Some very healthy early music canaries
Helen Charlston & Toby Carr; Siglo de Oro (LFBM, St John’s, Smith Sq)
Helen Charlston and Toby Carr — “Battle Cry: She Speaks”; Siglo de Oro — “A Good Companion”: Lassus in Venice (London Festival of Baroque Music, St John’s, Smith Square)
Every couple of months someone will write an opinion piece, usually titled something apocalyptic like “The Crisis of Classical Music” or “Opera is Dead”. The ensuing jeremiad will wring its hands over audience demographics (too old), ticket sales (too few), subsidies (too high) and so on, before pronouncing the patient beyond salvation.
For proof of life, just look at early music
But the thing is, classical music has been dying almost since its birth. As musicologist Charles Rosen put it so succinctly: “The death of classical music is perhaps its oldest continuing tradition.” If you won’t take his word for it, how about contrarian philosopher Slavoj Zizek, who wryly points out that, “The more opera is dead, the more it flourishes.” For proof of life, just look at early music. With its smaller forces, venues and costs, this repertoire is the canary in the classical coalmine: where it goes safely, the lumbering symphony orchestra and Verdi chorus will eventually follow. Flatter hierarchies and fewer institutional monopolies allow younger performers to step up sooner — and it shows.
If early music isn’t taking over pubs (the OAE’s The Night Shift; Bjarte Eike’s Alehouse Sessions), it’s occupying warehouses in Peckham with Punchdrunk-style performances of Dido and Aeneas (Opera in Space) or staging Handel in a former nightclub on Shaftesbury Avenue (La Nuova Musica).
But innovation is only part of the picture. Most exciting, arguably, is the next generation of musicians who are taking tradition and quietly making it their own — brilliantly showcased over the past week by the London Festival of Baroque Music. Take Helen Charlston, for example. The British mezzo’s recital with theorbo-player Toby Carr couldn’t have been simpler. A stage, a singer and an accompanist: if a couple of time-travellers had strayed in from the seventeenth century they would have been right at home.
But within this framework Charlston’s provocations were substantial. A programme with female voices at its centre took its heroines — the abandoned Arianna, the brutalised Philomela, warrior-queen Boudica and poet Sappho — from object to subject, offering them fresh right of reply in the mezzo’s sternly beautiful delivery of songs and arias by Monteverdi, Purcell and Strozzi, her own spoken commentary between sets developing the theme.
Charlston gave us a self-contained, self-deceiving Arianna
Charlston gave us a self-contained, self-deceiving Arianna, her pain keener for turning its blade inwards. Meanwhile the unnamed speaker of John Eccles’ “Restless in thought, disturbed in mind” darted from bliss to doubt and desire in its freewheeling, rhetorical outpouring — a canvass for Charlston’s textural reinventions, playing up womanly sensuality one moment; lean, androgynous cool the next. Best of all were songs by Barbara Strozzi — the seventeenth century’s answer to today’s singer-songwriters — all erotic flame and fierce emotional truth. The friction between their charged texts and Charlston’s intelligent restraint was telling.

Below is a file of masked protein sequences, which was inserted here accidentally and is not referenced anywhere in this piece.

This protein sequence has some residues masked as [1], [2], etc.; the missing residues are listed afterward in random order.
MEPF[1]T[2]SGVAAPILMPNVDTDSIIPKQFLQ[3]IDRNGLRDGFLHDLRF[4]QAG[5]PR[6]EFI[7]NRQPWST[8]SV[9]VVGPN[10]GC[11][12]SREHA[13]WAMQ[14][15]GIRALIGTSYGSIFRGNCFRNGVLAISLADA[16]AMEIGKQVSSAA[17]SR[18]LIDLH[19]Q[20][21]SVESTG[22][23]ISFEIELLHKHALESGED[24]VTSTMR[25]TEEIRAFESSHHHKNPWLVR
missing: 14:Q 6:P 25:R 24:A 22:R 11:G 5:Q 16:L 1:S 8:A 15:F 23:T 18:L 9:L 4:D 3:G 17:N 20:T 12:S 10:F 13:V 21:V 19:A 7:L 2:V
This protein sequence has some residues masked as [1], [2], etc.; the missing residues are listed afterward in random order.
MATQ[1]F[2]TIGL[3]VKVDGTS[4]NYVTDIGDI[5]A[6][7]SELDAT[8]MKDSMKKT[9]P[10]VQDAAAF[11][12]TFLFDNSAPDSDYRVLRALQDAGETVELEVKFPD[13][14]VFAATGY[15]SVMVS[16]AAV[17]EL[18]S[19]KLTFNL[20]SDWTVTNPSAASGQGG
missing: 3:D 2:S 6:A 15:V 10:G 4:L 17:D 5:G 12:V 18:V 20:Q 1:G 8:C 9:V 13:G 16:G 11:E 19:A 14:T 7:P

And in case we thought that Carr’s theorbo (lanky, voice-broken cousin to the lute) was just an echo of the past, the recital opened up contemporary possibilities with a newly-commissioned song-cycle from composer Owain Park (whose outstanding vocal ensemble The Gesualdo Six had taken us to sixteenth century Venice at lunchtime) and poet Georgia Way. Battle Cry meets its historical and mythological heroines on their own musical turf, taking the patterns, textures and conventions of baroque song and twisting them into intricate and unexpected shapes. If a recital makes you feel, it’s a job well done. When it makes you think as well, that’s when things get really interesting.
Plenty of ideas were also knocking around Siglo de Oro’s late-night concert later in the week. This vocal ensemble — of one of young groups coming up hard behind veterans like The Tallis Scholars and The Cardinall’s Musick — marry a blossomy, supple sound with research by music director Patrick Allies that reliably supplies some unexpected music. Here a celebration of Venice traced out the musical lineage between teacher Orlando di Lasso and his two generations of Gabrieli pupils, uncle Andrea and nephew Giovanni.
It’s a narrative that just tips from renaissance into baroque — a sonic time-lapse taking us from the tight-woven, imitative polyphony of Lassus’s Inclina domine to antiphonal choirs, passing joy back and forth in Giovanni Gabrieli’s Jubilate Deo. Highlights included Andrea Gabrieli’s glowing ceremonial motet Lucida ceu fuluo (whose “sycophantic” text brings the patronage structures of the period into sudden focus) and the rapt stillness of Andrea’s Maria stabat ad monumentum, Mary Magdalene’s tears swelling softly through the voices.
If the group is markedly more comfortable with the restraint of the sacred repertoire than the extrovert drama of the secular (hard not to imagine what I Fagiolini might have made of Lassus’s heart-tugging madrigal Solo e pensoso), it’s a trade-off that worked here in the mellow, lean-back context of a late-night recital. A thoughtful end to an eclectic week of music, led by the next generation of classical performers.
When it comes to early music, the kids are definitely alright.
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